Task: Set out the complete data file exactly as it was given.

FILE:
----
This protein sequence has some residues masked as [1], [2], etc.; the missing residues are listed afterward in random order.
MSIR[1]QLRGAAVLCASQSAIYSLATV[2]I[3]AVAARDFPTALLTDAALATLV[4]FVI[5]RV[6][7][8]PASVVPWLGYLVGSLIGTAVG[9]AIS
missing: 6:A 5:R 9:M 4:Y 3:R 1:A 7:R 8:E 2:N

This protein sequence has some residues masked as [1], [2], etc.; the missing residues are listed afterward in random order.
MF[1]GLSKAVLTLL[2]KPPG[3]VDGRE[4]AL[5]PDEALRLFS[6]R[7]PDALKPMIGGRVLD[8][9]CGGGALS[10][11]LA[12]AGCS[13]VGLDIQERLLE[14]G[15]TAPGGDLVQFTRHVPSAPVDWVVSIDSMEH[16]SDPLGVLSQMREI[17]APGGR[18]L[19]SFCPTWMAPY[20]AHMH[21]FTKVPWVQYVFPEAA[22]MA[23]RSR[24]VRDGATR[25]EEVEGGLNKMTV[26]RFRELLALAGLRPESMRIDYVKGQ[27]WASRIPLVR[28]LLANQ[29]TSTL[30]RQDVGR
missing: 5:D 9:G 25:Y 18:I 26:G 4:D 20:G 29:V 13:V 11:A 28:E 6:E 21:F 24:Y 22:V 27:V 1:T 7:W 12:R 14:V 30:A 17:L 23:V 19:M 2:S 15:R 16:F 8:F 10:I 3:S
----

This protein sequence has some residues masked as [1], [2], etc.; the missing residues are listed afterward in random order.
MSIR[1]QLRGAAVLCASQSAIYSLATV[2]I[3]AVAARDFPTALLTDAALATLV[4]FVI[5]RV[6][7][8]PASVVPWLGYLVGSLIGTAVG[9]AIS
missing: 6:A 5:R 9:M 4:Y 3:R 1:A 7:R 8:E 2:N

This protein sequence has some residues masked as [1], [2], etc.; the missing residues are listed afterward in random order.
MF[1]GLSKAVLTLL[2]KPPG[3]VDGRE[4]AL[5]PDEALRLFS[6]R[7]PDALKPMIGGRVLD[8][9]CGGGALS[10][11]LA[12]AGCS[13]VGLDIQERLLE[14]G[15]TAPGGDLVQFTRHVPSAPVDWVVSIDSMEH[16]SDPLGVLSQMREI[17]APGGR[18]L[19]SFCPTWMAPY[20]AHMH[21]FTKVPWVQYVFPEAA[22]MA[23]RSR[24]VRDGATR[25]EEVEGGLNKMTV[26]RFRELLALAGLRPESMRIDYVKGQ[27]WASRIPLVR[28]LLANQ[29]TSTL[30]RQDVGR
missing: 5:D 9:G 25:Y 18:I 26:G 4:D 20:G 29:V 13:V 11:A 28:E 6:E 21:F 24:Y 22:V 27:V 1:T 7:W 12:R 14:V 30:A 17:L 23:V 19:M 2:S 15:R 16:F 8:F 10:I 3:S